Researchers like University of Cincinnati’s Vikram Kuppa are studying the potential of combining oligothiophene and fullerene to produce viable solar cell systems.
Organic photovoltaic systems (OPVs) have generated considerable interest from researchers in recent years as materials relevant to harnessing renewable and sustainable sources of solar energy. OPVs are called "organic" because the substances are carbon-based, like the molecules of living things. The great potential of organic materials lies in their lower production costs, greater flexibility and higher optical absorption coefficients than their traditional, inorganic counterparts, such as copper or silicon.
Vikram Kuppa, Ph.D., an assistant professor of chemical and materials engineering at the University of Cincinnati, is conducting molecular dynamics simulations at the Ohio Supercomputer Center to evaluate the behavior of the carbon-based material oligothiophene when applied to a carbon-based substrate of fullerene.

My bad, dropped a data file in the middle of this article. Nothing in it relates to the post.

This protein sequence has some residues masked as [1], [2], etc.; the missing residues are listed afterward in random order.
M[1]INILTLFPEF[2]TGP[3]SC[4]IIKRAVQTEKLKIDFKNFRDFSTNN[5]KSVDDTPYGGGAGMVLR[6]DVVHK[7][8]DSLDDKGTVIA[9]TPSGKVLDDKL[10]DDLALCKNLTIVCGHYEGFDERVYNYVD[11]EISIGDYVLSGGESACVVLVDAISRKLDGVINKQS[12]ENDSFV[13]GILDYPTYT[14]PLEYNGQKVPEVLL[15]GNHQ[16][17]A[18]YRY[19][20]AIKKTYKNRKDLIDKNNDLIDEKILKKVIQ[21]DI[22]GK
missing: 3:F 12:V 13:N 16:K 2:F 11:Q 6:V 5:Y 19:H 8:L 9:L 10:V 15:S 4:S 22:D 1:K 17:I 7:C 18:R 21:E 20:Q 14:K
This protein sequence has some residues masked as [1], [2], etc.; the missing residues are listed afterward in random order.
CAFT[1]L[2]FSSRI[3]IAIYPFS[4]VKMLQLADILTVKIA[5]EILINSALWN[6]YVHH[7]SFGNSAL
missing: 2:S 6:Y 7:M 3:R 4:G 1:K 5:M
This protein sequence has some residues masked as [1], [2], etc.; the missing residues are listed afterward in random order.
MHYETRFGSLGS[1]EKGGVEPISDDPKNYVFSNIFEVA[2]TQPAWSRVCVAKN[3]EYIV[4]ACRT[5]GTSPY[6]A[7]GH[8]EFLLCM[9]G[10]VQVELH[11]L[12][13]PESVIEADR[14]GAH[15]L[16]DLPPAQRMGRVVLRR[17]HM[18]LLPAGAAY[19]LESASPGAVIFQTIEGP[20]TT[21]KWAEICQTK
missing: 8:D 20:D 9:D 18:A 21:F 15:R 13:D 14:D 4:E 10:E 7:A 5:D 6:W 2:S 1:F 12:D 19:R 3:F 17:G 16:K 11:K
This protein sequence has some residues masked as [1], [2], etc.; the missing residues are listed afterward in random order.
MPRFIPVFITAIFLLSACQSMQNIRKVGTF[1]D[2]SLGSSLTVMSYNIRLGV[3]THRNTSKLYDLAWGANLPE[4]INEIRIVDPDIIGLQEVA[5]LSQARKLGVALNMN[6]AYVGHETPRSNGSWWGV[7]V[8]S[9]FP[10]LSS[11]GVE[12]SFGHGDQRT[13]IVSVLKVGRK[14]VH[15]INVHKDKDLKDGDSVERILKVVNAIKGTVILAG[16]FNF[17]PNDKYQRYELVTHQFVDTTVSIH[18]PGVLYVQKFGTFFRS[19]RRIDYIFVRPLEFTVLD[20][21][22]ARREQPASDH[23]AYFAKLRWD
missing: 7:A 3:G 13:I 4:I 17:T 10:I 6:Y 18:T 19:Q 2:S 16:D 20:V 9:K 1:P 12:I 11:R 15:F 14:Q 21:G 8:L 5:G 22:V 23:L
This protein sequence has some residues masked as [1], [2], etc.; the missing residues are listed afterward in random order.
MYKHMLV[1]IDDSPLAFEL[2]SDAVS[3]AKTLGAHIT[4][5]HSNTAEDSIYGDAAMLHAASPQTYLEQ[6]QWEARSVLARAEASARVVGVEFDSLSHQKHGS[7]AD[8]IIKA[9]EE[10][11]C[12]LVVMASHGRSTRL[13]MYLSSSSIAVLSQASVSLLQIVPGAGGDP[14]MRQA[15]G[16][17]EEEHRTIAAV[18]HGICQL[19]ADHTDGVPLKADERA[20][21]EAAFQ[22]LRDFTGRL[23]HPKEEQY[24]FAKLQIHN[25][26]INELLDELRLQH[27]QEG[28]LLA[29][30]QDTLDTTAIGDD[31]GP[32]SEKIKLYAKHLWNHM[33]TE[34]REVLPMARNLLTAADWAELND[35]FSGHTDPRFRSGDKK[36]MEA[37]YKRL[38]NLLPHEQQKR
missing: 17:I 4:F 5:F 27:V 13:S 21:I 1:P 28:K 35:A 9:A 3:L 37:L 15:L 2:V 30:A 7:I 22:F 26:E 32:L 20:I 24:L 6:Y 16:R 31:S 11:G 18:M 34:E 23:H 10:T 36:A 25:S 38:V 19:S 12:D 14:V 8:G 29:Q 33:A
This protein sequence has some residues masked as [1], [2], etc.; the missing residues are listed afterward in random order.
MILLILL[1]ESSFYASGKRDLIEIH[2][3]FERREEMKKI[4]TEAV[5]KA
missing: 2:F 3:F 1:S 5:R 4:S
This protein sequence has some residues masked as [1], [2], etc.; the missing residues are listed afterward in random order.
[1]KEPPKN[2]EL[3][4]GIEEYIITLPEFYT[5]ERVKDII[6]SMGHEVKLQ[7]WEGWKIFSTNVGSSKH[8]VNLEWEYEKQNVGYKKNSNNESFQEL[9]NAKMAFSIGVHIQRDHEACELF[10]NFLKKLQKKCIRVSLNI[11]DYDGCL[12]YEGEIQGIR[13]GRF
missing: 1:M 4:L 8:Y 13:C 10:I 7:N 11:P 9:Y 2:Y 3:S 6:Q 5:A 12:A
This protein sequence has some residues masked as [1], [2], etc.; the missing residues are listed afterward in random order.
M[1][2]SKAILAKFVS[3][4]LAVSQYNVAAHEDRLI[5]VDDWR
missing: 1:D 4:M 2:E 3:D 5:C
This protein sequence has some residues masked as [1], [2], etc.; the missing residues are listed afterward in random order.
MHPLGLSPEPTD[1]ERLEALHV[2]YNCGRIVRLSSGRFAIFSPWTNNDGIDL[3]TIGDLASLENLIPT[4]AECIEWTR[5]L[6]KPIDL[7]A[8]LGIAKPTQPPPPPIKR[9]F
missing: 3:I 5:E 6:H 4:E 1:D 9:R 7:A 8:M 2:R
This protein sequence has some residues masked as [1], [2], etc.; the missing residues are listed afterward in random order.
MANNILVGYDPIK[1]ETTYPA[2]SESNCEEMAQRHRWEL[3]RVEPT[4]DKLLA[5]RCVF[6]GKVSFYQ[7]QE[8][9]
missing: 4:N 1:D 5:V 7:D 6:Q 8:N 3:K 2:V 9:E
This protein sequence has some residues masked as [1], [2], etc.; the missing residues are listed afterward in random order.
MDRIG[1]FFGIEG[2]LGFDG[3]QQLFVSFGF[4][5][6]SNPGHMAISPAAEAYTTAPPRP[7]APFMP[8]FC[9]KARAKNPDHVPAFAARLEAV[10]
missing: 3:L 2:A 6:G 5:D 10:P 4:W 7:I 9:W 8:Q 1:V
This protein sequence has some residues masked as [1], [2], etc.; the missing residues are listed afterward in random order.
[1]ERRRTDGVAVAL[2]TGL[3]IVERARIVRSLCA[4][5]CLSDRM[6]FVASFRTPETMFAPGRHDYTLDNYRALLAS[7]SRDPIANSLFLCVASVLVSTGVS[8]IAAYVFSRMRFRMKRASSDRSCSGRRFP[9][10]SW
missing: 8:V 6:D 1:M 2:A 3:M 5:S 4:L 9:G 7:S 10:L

“We seek to probe the effect of the surface, as well as process variables such as temperature, on the behavior of the oligothiophene,” said Kuppa. “The goal is to enable a fundamental understanding of the factors that influence the properties of these hybrid systems, and their role in the transport of electrical charges that are generated in the conjugated polymers upon exposure to sunlight.”
To generate these detailed simulations, Kuppa uses the classical molecular dynamics code LAMMPS, an acronym for Large-scale Atomic/Molecular Massively Parallel Simulator, and OSC’s flagship Glenn Cluster, a 9,500-node IBM 1350 Opteron system.
“The ultimate goal of this research,” Kuppa said, “is to employ molecular dynamics simulations in conjunction with experimental tools to develop cost-effective and efficient materials for energy conversion.”
Project lead: Vikram Kuppa, University of Cincinnati
Research title: Simulation of organic photovoltaic materials
Funding sources: University of Cincinnati